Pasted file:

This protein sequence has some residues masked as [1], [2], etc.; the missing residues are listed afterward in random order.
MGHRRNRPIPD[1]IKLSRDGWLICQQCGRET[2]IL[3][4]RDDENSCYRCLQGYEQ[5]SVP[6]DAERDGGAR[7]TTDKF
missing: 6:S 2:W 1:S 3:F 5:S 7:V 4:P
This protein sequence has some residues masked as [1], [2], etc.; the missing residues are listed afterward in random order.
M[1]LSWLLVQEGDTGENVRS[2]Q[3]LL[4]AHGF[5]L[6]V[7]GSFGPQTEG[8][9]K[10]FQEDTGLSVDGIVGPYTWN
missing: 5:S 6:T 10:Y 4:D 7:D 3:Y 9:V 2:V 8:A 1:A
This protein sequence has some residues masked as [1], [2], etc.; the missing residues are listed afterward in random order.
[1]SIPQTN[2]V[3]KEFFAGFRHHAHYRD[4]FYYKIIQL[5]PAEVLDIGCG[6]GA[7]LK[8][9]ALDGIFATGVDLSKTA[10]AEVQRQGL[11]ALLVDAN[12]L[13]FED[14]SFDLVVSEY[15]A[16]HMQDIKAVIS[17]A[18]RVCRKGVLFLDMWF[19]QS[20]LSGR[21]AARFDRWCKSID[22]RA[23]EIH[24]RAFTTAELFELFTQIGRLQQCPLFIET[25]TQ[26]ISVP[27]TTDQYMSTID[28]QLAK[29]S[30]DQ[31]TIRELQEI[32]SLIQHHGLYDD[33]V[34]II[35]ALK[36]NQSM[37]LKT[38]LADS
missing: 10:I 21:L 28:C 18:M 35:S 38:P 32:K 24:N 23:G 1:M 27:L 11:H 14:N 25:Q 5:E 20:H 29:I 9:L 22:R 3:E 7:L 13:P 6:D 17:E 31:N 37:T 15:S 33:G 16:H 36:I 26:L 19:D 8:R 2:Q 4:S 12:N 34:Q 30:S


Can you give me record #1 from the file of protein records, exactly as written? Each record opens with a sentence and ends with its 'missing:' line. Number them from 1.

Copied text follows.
This protein sequence has some residues masked as [1], [2], etc.; the missing residues are listed afterward in random order.
MGHRRNRPIPD[1]IKLSRDGWLICQQCGRET[2]IL[3][4]RDDENSCYRCLQGYEQ[5]SVP[6]DAERDGGAR[7]TTDKF
missing: 6:S 2:W 1:S 3:F 5:S 7:V 4:P